Donald Trump’s team rejected the opportunity to take part in an ethics course for cabinet nominees and senior White House staff, leaked documents have reportedly revealed.
The course, part of a programme designed to give incoming presidents and their teams a grounding in the skills of governing, would have provided advice on leadership, ethics and management.
It was rejected by Mr Trump’s team because they were focused on other issues, according to documents seen by Politico.
The information provided during the programme could have helped the Trump Administration with a number of issues it appears to have struggled with, including executive orders, Senate confirmation hearings for nominees and dealing with media scrutiny.
However, the training was never provided because Mr Trump’s transition team said it did not meet their “current needs”.
The revelation was made in a letter sent on 10 January by Matthew Gormley, a contracting officer at the US General Services Administration (GSA) – a government agency that helps support the logistics of government.
“It has been determined that the requirements as defined in the RFQ do not accurately reflect the current needs of the Presidential Transition Team,” Mr Gormley wrote in a note to companies that had bid to offer the training. wrote:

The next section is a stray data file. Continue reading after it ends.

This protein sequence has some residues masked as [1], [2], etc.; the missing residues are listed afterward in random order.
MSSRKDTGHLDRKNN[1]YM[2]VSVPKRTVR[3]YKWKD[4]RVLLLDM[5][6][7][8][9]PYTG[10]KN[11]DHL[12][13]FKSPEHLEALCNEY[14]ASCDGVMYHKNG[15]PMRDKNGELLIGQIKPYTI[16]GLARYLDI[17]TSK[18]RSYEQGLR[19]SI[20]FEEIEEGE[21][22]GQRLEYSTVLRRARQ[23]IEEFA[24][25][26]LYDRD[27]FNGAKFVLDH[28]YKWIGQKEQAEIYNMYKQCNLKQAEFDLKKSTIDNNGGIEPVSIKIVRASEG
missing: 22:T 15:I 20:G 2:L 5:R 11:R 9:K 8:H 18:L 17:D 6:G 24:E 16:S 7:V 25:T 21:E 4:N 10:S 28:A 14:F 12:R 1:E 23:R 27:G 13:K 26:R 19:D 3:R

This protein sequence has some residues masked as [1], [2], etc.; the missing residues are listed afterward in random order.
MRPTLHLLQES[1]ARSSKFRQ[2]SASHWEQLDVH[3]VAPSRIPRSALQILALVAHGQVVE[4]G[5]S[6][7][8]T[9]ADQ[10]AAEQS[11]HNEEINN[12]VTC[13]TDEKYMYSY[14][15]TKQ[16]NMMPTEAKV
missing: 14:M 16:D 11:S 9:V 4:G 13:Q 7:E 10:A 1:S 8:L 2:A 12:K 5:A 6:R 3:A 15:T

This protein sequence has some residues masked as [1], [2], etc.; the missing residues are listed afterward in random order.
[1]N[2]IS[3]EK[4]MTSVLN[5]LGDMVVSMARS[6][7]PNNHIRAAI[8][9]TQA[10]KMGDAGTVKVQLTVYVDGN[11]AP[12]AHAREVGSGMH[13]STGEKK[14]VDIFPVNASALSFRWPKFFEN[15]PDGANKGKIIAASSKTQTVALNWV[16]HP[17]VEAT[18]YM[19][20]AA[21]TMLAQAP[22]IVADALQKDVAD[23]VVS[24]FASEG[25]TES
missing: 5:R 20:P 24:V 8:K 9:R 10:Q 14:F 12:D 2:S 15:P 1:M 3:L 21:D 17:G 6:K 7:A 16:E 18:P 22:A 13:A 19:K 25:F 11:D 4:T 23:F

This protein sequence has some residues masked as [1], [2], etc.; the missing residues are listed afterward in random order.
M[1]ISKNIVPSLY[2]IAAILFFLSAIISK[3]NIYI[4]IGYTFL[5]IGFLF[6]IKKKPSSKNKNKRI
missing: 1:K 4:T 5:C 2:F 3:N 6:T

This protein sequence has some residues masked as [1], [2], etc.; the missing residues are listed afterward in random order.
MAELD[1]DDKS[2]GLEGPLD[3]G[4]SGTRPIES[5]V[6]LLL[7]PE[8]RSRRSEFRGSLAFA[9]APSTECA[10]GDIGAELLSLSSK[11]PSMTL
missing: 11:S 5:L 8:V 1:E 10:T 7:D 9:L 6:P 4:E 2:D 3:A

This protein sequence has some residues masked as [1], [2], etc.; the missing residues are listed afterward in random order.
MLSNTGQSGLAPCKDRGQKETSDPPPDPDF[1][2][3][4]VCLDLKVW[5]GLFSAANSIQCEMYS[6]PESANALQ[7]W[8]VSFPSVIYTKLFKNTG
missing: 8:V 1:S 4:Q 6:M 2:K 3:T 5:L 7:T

In a notice announcing the cancellation of the programme, the agency said: “As a result of a change in Presidential Transition Team leadership after the Nov. 8, 2016, election, there have been changes in the PTT’s goals for the political appointee orientation program.”
It is unclear whether the Transition Team arranged any other ethics or management training for its staff and nominees.
The first weeks of Mr Trump’s presidency have been dogged by a series of scandals and mishaps. Within a week of taking office, the Republican’s executive order on immigration reform was blocked by the courts after being ruled unlawful, amid chaos over how it should be enforced.
Days later, Mr Trump’s national security adviser, Michael Flynn, was forced to resign after it emerged he had misled colleagues, including Vice President Mike Pence, about the nature of his conversations with Russian officials.
Mr Flynn had insisted he had not discussed the issue of sanctions against Russia with Sergey Kislyak, Moscow’s ambassador to the US, but intelligence intercepts later showed this was untrue.
And Mr Trump’s attorney general, Jeff Sessions, is facing calls to resign after reports he also twice met with Mr Kislyak during the election campaign.
In January Mr Sessions told a Senate committee he had not had any communication with Russian representatives.
After the Washington Post claimed two meetings had, in fact, taken place, Mr Sessions said on Thursday that he had not met with “any Russians at any time to discuss any political campaign”.
“I have no idea what this allegation is about. It is false”, he added.
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